The default conversation of MAN OF STEEL was not with Jesus at all - it is with Plato and Nietzsche (surely you saw those allusions: the administered breeding by task, the plato book in the bully scene, the whole conversations about ethics and evolution, the conversation about weakness and morality - really, these outnumbered the christological stuff by a ratio of 10 to 1) and in that conversation the film came down on the right side every time - no to the administered state, no the the surveillance state, no to the overman, no to the classification of different as enemy by default, no to an ecology that only cares about the powerful. Certainly: these were not deep and meaningful expositions of these topics but then we weren't expecting that (you know what a superhero movie is, right?)

"May I remind you that our hope is wrapped up in the victory of a slain Lamb, not a roaring Lion?" No, because you seem to have forgotten, The lion is the lamb. "See, the Lion of the tribe of Judah, the Root of David, has triumphed." - "They will follow the Lord; he will roar like a lion. When he roars, his children will come trembling from the west."
matt said…
tim said…
Having been in the mid-west for a week or so with a church (or two) on every corner, 'free pastor screenings' and the accompanying 'resources' are a relatively cheap and easy way to gain access to hundreds of thousands of congregational dollars. For a free movie ticket, pastors have the privilege of essentially become marketing agents for Warner Bros...Remember the Matrix? :-) If there's any chance of an allusion to Christ, then you can bet there's some money to be made.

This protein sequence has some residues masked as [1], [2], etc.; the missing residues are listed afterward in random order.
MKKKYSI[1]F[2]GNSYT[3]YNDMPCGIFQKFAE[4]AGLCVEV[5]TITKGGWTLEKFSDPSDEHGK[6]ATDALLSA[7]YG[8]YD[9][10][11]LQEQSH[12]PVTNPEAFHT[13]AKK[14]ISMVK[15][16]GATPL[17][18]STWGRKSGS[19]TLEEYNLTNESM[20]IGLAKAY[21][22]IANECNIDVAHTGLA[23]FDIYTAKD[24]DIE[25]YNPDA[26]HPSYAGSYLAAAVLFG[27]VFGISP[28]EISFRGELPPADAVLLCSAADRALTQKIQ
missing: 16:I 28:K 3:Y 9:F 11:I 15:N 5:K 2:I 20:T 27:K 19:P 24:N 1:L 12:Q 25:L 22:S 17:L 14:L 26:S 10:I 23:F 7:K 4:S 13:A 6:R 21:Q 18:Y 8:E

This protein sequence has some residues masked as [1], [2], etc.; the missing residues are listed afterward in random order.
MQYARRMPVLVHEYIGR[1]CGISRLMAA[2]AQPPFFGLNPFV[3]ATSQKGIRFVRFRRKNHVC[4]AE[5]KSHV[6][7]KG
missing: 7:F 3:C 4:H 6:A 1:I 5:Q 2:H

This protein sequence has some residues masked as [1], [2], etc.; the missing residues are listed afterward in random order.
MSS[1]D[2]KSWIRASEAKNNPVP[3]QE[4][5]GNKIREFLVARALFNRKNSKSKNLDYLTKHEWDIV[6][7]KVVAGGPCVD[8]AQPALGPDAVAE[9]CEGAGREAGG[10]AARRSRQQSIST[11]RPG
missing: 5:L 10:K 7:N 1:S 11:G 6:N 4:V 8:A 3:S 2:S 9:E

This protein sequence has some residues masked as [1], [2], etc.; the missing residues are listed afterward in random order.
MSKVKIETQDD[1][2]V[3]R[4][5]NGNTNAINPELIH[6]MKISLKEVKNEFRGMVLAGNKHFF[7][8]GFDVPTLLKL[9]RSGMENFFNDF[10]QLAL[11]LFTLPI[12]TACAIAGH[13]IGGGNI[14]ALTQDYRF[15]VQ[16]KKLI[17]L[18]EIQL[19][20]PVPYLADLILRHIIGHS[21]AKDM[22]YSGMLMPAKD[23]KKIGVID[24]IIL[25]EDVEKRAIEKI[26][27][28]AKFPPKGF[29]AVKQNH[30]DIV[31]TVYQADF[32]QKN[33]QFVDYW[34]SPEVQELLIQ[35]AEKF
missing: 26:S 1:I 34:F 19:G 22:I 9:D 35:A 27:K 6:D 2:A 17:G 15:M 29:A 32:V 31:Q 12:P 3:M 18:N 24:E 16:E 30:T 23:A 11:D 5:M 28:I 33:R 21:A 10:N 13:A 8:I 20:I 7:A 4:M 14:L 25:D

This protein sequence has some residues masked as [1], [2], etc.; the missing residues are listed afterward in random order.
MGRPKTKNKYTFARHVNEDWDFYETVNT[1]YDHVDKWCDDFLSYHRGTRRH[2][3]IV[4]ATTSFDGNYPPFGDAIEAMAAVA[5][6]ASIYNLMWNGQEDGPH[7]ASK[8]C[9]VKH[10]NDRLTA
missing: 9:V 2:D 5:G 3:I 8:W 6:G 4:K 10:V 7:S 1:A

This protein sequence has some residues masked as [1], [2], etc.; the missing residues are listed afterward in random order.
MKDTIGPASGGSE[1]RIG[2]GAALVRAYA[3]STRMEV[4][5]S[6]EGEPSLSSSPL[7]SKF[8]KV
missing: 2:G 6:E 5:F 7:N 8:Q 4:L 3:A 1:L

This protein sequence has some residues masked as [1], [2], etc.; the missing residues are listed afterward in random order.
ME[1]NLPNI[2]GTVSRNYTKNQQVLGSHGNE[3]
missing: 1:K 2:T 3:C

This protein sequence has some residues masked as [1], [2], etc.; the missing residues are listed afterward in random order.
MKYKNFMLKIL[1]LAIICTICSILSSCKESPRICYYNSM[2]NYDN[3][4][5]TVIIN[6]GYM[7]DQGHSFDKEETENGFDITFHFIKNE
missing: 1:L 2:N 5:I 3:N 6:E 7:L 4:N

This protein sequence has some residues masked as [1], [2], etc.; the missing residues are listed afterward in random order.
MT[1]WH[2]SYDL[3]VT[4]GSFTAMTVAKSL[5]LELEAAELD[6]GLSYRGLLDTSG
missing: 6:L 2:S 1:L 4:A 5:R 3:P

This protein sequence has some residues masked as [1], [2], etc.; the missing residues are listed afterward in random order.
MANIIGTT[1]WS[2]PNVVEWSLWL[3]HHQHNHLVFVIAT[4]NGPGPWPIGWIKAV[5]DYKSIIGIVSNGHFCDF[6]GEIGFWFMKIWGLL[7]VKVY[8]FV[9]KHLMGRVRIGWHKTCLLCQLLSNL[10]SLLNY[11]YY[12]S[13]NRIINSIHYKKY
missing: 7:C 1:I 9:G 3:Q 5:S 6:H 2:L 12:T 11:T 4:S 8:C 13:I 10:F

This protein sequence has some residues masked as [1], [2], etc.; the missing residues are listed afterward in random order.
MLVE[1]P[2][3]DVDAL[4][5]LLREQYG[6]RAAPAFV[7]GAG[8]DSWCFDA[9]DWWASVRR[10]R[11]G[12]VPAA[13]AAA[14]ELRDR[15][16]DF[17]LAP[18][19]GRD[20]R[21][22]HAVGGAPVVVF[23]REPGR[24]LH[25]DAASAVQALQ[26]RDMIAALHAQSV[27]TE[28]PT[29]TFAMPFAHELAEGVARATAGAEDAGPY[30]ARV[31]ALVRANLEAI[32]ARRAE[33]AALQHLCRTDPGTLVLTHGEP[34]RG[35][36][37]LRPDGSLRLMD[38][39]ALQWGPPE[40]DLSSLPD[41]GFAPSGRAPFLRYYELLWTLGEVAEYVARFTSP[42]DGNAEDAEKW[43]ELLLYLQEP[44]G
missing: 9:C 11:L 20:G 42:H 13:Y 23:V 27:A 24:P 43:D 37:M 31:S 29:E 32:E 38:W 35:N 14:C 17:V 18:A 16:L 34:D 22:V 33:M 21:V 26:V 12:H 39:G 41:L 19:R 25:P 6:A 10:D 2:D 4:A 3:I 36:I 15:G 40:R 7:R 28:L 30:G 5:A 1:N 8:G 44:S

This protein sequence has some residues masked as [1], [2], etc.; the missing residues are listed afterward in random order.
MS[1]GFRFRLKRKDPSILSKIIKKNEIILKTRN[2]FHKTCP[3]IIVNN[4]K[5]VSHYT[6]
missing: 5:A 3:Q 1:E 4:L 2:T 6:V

Paul said…
Point taken, Marky Mark - the motivation of the dollar will be in there somewhere.

Not totally convinced, 'a concern reader'. Granted that you balance me up a little with your comments (thank-you), but I still think you overplay the significance of the lion. In Revelation 5 - from which you quote - John turns to look for the lion, but sees a lamb. Jesus is both lamb and lion - yes ... but it is through being the lamb (not the lion) that the decisive victory is secured.

And 'matt' and 'tim'... what can I say? At the end of the movie I felt pain - kinda that old 'jealous for Jesus and his name' feeling ... and you have neatly diversified that pain :)

God bless
a concerned reader... said…